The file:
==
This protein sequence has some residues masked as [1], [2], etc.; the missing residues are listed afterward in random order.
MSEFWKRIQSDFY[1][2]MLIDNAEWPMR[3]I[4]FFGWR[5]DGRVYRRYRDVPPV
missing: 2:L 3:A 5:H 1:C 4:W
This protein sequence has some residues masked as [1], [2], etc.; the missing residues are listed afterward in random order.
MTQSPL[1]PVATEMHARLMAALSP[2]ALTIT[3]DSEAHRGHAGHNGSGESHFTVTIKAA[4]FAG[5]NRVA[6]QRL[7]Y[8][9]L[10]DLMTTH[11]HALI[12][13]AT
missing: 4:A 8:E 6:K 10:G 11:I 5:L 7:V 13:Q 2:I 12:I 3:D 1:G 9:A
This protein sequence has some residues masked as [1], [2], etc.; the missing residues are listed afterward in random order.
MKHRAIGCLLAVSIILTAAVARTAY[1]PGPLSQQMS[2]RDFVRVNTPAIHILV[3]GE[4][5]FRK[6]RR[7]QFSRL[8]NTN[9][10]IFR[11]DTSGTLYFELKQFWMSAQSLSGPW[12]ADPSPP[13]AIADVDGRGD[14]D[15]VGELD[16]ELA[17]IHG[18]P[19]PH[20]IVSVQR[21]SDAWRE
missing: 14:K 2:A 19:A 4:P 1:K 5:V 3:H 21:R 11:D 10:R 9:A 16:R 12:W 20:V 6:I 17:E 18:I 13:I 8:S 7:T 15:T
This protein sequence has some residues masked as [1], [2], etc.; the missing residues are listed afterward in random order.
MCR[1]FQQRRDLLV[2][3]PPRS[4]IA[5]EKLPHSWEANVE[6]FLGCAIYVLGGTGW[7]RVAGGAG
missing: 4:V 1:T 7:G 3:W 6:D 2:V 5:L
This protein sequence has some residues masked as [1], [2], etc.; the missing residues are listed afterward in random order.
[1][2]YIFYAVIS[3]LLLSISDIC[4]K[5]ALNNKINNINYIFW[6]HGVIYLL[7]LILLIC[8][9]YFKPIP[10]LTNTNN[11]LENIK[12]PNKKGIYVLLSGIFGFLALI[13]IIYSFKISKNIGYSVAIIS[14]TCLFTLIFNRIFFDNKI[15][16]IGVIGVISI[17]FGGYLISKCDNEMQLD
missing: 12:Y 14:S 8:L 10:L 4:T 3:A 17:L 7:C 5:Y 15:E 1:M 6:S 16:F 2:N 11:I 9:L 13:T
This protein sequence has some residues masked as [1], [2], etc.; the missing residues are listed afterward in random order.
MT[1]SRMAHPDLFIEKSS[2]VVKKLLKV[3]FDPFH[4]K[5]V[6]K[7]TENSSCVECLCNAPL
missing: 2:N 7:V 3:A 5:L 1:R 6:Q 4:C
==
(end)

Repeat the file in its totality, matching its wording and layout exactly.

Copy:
This protein sequence has some residues masked as [1], [2], etc.; the missing residues are listed afterward in random order.
MSEFWKRIQSDFY[1][2]MLIDNAEWPMR[3]I[4]FFGWR[5]DGRVYRRYRDVPPV
missing: 2:L 3:A 5:H 1:C 4:W
This protein sequence has some residues masked as [1], [2], etc.; the missing residues are listed afterward in random order.
MTQSPL[1]PVATEMHARLMAALSP[2]ALTIT[3]DSEAHRGHAGHNGSGESHFTVTIKAA[4]FAG[5]NRVA[6]QRL[7]Y[8][9]L[10]DLMTTH[11]HALI[12][13]AT
missing: 4:A 8:E 6:K 10:G 11:I 5:L 7:V 13:Q 2:I 12:I 3:D 1:G 9:A
This protein sequence has some residues masked as [1], [2], etc.; the missing residues are listed afterward in random order.
MKHRAIGCLLAVSIILTAAVARTAY[1]PGPLSQQMS[2]RDFVRVNTPAIHILV[3]GE[4][5]FRK[6]RR[7]QFSRL[8]NTN[9][10]IFR[11]DTSGTLYFELKQFWMSAQSLSGPW[12]ADPSPP[13]AIADVDGRGD[14]D[15]VGELD[16]ELA[17]IHG[18]P[19]PH[20]IVSVQR[21]SDAWRE
missing: 14:K 2:A 19:A 4:P 1:K 5:V 3:H 21:R 11:D 10:R 9:A 16:R 12:W 20:V 6:I 17:E 18:I 13:I 8:S 7:T 15:T
This protein sequence has some residues masked as [1], [2], etc.; the missing residues are listed afterward in random order.
MCR[1]FQQRRDLLV[2][3]PPRS[4]IA[5]EKLPHSWEANVE[6]FLGCAIYVLGGTGW[7]RVAGGAG
missing: 4:V 1:T 7:G 3:W 6:D 2:V 5:L
This protein sequence has some residues masked as [1], [2], etc.; the missing residues are listed afterward in random order.
[1][2]YIFYAVIS[3]LLLSISDIC[4]K[5]ALNNKINNINYIFW[6]HGVIYLL[7]LILLIC[8][9]YFKPIP[10]LTNTNN[11]LENIK[12]PNKKGIYVLLSGIFGFLALI[13]IIYSFKISKNIGYSVAIIS[14]TCLFTLIFNRIFFDNKI[15][16]IGVIGVISI[17]FGGYLISKCDNEMQLD
missing: 12:Y 14:S 8:L 10:L 4:T 3:A 17:L 7:C 5:Y 15:E 1:M 6:S 16:F 2:N 11:I 9:L 13:T
This protein sequence has some residues masked as [1], [2], etc.; the missing residues are listed afterward in random order.
MT[1]SRMAHPDLFIEKSS[2]VVKKLLKV[3]FDPFH[4]K[5]V[6]K[7]TENSSCVECLCNAPL
missing: 2:N 7:V 3:A 5:L 1:R 6:Q 4:C